When former Olentangy High School baseball standout Ryan Meade arrived on the Ohio State campus last fall, it didn't take long for him to realize just how much his life was about to change.

When former Olentangy High School baseball standout Ryan Meade arrived on the Ohio State campus last fall, it didn't take long for him to realize just how much his life was about to change.

After helping the Braves reach the Division I state championship game in 2006, Meade, who twice was first-team all-state, knew it would take a solid showing in fall camp to see playing time as a true freshman for the Buckeyes.

"When you say adjustments, it was definitely tough," he said. "It was all kinds of stuff from changing my swing to trying to get used to the pitching. The game is a lot quicker and the preseason workouts were 20 times more in-depth than high school."

It's the swing part that's been especially tough for the infielder, who hit .537 with eight home runs and 40 RBI as a senior and left Olentangy with a .478 career average, 15 home runs and 101 RBI.

Meade impressed Ohio State coach Bob Todd enough to start in 40 games this spring, which included a 16-game hitting streak. He batted .314 with six doubles, a triple, a home run and 28 RBI as the young Buckeyes finished 30-26 overall and 15-15 in the Big Ten.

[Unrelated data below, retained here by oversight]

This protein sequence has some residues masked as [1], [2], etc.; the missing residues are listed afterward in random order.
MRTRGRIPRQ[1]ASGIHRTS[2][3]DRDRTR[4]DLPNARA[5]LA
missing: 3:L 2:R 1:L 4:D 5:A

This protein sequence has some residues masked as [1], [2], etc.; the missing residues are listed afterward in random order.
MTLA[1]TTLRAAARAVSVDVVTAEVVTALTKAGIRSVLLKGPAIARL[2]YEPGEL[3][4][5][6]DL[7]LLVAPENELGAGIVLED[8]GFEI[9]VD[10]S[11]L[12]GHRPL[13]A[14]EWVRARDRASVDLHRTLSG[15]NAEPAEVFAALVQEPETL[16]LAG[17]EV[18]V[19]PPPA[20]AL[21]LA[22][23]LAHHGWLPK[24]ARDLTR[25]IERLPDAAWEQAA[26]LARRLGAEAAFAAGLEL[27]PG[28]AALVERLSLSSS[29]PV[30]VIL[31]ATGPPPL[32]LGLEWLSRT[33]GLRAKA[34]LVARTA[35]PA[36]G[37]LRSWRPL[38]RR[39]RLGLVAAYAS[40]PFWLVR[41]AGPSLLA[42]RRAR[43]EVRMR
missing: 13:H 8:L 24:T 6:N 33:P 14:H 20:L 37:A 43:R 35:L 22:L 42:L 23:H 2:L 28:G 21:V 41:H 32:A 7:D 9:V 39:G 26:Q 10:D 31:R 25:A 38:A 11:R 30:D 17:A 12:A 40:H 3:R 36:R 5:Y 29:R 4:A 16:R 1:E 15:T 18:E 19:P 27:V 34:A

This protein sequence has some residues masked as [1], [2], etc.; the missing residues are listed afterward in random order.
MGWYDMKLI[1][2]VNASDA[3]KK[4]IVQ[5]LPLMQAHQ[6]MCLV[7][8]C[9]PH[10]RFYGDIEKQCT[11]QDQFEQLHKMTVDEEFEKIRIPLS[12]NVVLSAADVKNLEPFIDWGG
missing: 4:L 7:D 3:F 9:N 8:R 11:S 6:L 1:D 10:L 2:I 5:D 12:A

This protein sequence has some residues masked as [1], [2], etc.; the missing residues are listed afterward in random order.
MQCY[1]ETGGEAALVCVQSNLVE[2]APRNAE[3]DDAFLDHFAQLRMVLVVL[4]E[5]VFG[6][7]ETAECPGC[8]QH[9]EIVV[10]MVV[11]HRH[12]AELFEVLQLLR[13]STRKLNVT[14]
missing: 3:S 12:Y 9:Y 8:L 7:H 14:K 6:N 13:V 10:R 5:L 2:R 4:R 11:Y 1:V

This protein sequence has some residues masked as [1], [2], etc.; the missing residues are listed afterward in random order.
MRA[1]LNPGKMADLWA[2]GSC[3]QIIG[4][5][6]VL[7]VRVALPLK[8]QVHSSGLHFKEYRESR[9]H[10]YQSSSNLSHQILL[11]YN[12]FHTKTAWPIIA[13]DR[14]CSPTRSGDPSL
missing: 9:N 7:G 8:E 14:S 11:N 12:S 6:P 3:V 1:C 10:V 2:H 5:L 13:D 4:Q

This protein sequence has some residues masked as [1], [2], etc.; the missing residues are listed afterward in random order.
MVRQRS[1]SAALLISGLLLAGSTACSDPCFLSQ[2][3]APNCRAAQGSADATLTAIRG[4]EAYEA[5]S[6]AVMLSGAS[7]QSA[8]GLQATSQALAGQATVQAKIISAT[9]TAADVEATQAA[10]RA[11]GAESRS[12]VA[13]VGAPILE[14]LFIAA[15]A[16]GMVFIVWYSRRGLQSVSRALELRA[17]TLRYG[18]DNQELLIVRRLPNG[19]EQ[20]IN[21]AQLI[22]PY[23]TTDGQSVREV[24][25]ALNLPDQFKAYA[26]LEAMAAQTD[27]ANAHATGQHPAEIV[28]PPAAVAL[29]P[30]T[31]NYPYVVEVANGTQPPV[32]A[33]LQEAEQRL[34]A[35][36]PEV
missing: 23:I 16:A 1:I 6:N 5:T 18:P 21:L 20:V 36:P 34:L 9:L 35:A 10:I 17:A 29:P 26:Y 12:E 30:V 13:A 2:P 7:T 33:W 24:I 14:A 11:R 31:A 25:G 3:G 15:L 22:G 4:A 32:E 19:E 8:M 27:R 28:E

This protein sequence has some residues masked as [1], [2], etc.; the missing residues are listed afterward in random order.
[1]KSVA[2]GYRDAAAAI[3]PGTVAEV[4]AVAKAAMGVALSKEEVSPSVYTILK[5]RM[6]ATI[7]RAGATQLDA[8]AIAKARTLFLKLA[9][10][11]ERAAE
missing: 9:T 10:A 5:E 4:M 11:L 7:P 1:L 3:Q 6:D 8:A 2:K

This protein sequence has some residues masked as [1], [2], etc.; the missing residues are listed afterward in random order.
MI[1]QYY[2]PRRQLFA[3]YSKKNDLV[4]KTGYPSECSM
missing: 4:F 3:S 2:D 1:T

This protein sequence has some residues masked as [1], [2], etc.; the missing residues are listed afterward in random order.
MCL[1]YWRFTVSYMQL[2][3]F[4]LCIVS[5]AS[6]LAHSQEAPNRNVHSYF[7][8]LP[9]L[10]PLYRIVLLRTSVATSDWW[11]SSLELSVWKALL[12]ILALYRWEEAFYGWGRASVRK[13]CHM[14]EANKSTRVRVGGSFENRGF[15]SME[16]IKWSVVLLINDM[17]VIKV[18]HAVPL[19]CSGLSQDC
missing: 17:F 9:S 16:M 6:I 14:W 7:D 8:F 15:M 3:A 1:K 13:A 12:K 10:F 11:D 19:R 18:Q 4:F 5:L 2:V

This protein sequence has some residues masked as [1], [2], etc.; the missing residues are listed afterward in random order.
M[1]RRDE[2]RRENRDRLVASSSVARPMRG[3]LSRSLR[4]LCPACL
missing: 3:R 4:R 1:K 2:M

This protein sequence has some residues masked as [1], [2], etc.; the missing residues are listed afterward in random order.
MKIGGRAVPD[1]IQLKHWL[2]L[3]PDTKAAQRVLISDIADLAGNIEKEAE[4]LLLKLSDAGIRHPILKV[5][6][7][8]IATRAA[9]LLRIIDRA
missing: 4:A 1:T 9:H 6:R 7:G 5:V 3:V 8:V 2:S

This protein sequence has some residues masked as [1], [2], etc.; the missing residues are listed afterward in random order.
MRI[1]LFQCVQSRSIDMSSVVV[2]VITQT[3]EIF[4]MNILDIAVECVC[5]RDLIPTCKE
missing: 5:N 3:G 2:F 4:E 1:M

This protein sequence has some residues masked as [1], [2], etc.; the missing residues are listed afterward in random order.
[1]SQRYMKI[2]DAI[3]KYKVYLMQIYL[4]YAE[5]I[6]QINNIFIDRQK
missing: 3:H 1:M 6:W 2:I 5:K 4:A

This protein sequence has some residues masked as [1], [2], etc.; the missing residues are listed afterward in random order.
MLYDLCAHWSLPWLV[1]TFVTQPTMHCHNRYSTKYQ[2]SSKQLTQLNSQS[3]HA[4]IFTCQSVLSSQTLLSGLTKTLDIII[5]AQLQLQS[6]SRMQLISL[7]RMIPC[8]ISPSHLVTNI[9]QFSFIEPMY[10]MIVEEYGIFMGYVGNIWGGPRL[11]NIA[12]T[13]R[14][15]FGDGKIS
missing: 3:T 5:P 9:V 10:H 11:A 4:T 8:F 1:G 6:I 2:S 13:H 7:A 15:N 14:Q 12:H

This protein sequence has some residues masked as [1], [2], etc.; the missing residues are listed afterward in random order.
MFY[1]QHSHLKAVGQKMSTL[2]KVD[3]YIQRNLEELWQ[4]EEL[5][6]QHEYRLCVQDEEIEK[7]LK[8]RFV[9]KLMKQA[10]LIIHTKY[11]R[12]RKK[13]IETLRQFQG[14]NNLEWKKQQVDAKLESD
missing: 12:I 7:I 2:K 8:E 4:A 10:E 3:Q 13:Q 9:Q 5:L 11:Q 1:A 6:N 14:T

But after his streak came to an end, coaches decided it was time to make the change.

It has become his homework assignment for the summer while using a wooden bat with the Delaware Cows in the Great Lakes Summer Collegiate League after debating an opportunity to leave home for the Northwoods League in Canada.

Through 12 games, he was batting .250 with a double a two RBI.

"They changed my swing two or three times this spring so I've just been trying to figure out what I'm going to do now," Meade said. "I used to have my hands like Gary Sheffield and I would wiggle the bat. I'm trying to get more set at the plate and keep my hands higher."

Cows coach Dave Koblentz, whose team last Tuesday wrapped up a stretch of 12 games in 10 days at 6-5-1 overall before last Friday's game against visiting Xenia, has been watching Meade play since he was a junior at Olentangy. He sees plenty of potential and a "very, very big upside."

"Right now, we're in the situation where he needs to use the whole field," Koblentz said. "He has the tendency to want to jerk everything. But he's got bat speed. I remember watching him play in high school and saying it was one of the quickest bats I'd ever seen for a high school kid."

Meade hopes his work this summer will earn him a permanent spot in the Buckeyes' starting lineup at third base or left field. Coaches also have taken note of his 6-foot-2, 190-pound frame and strong arm that could be of use on the mound. Meade, a right-hander, was 14-3 with a 1.60 ERA at Olentangy.

"I've really just been focused on working on my swing, but I have a buddy who catches me at the high school," Meade said. "It's been good to just stay in the flow of the game so you're not taking time off. For me, it's all about getting ready for next season."